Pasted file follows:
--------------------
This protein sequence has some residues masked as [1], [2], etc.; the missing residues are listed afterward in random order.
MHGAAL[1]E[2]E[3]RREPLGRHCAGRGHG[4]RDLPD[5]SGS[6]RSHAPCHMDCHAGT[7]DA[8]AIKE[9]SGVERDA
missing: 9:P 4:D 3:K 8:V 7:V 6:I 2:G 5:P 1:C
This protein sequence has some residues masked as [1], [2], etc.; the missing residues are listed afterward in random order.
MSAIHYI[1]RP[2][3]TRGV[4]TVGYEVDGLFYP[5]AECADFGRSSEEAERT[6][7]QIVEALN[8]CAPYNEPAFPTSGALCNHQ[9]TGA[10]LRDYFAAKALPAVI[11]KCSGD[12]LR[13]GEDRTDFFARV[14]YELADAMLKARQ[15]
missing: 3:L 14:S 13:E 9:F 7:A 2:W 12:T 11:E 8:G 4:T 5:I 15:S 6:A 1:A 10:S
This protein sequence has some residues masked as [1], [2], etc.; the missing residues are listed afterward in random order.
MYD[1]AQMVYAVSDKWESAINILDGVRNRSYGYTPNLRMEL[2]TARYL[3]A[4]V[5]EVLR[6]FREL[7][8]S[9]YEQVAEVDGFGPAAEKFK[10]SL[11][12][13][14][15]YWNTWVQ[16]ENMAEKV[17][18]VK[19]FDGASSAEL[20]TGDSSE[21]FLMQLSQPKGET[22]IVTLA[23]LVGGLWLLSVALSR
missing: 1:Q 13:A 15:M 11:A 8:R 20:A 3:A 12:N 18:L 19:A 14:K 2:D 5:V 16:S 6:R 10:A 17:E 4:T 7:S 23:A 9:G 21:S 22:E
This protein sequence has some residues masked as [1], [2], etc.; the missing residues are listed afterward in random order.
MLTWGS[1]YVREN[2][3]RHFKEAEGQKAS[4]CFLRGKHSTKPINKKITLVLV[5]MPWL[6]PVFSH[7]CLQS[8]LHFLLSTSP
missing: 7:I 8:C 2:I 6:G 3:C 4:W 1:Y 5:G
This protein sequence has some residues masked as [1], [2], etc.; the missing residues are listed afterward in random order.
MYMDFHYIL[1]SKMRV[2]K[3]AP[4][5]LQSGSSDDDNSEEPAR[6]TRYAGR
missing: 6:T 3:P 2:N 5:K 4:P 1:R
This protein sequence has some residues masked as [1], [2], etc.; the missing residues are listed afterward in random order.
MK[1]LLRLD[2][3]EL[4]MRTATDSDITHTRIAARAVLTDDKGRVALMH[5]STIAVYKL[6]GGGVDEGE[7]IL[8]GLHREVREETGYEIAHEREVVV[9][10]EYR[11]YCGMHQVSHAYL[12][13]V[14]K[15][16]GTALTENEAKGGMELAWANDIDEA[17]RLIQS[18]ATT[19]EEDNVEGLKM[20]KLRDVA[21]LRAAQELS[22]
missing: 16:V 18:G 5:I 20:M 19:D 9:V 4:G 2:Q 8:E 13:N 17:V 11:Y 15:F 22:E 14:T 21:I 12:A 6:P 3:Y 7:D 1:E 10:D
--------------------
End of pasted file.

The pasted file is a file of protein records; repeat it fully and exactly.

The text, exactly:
This protein sequence has some residues masked as [1], [2], etc.; the missing residues are listed afterward in random order.
MHGAAL[1]E[2]E[3]RREPLGRHCAGRGHG[4]RDLPD[5]SGS[6]RSHAPCHMDCHAGT[7]DA[8]AIKE[9]SGVERDA
missing: 9:P 4:D 3:K 8:V 7:V 6:I 2:G 5:P 1:C
This protein sequence has some residues masked as [1], [2], etc.; the missing residues are listed afterward in random order.
MSAIHYI[1]RP[2][3]TRGV[4]TVGYEVDGLFYP[5]AECADFGRSSEEAERT[6][7]QIVEALN[8]CAPYNEPAFPTSGALCNHQ[9]TGA[10]LRDYFAAKALPAVI[11]KCSGD[12]LR[13]GEDRTDFFARV[14]YELADAMLKARQ[15]
missing: 3:L 14:S 13:E 9:F 7:A 2:W 12:T 11:E 8:G 4:T 5:I 15:S 6:A 1:A 10:S
This protein sequence has some residues masked as [1], [2], etc.; the missing residues are listed afterward in random order.
MYD[1]AQMVYAVSDKWESAINILDGVRNRSYGYTPNLRMEL[2]TARYL[3]A[4]V[5]EVLR[6]FREL[7][8]S[9]YEQVAEVDGFGPAAEKFK[10]SL[11][12][13][14][15]YWNTWVQ[16]ENMAEKV[17][18]VK[19]FDGASSAEL[20]TGDSSE[21]FLMQLSQPKGET[22]IVTLA[23]LVGGLWLLSVALSR
missing: 1:Q 13:A 15:M 11:A 8:R 20:A 3:A 12:N 18:L 19:A 14:K 2:D 5:V 16:S 6:R 10:A 17:E 4:T 7:S 23:A 9:G 21:S 22:E
This protein sequence has some residues masked as [1], [2], etc.; the missing residues are listed afterward in random order.
MLTWGS[1]YVREN[2][3]RHFKEAEGQKAS[4]CFLRGKHSTKPINKKITLVLV[5]MPWL[6]PVFSH[7]CLQS[8]LHFLLSTSP
missing: 7:I 8:C 2:I 6:G 3:C 4:W 1:Y 5:G
This protein sequence has some residues masked as [1], [2], etc.; the missing residues are listed afterward in random order.
MYMDFHYIL[1]SKMRV[2]K[3]AP[4][5]LQSGSSDDDNSEEPAR[6]TRYAGR
missing: 6:T 3:P 2:N 5:K 4:P 1:R
This protein sequence has some residues masked as [1], [2], etc.; the missing residues are listed afterward in random order.
MK[1]LLRLD[2][3]EL[4]MRTATDSDITHTRIAARAVLTDDKGRVALMH[5]STIAVYKL[6]GGGVDEGE[7]IL[8]GLHREVREETGYEIAHEREVVV[9][10]EYR[11]YCGMHQVSHAYL[12][13]V[14]K[15][16]GTALTENEAKGGMELAWANDIDEA[17]RLIQS[18]ATT[19]EEDNVEGLKM[20]KLRDVA[21]LRAAQELS[22]
missing: 16:V 18:G 5:I 20:M 19:D 9:V 4:G 2:Q 8:E 13:N 17:V 11:Y 15:F 22:E 14:T 21:I 12:A 6:P 3:Y 7:D 1:E 10:D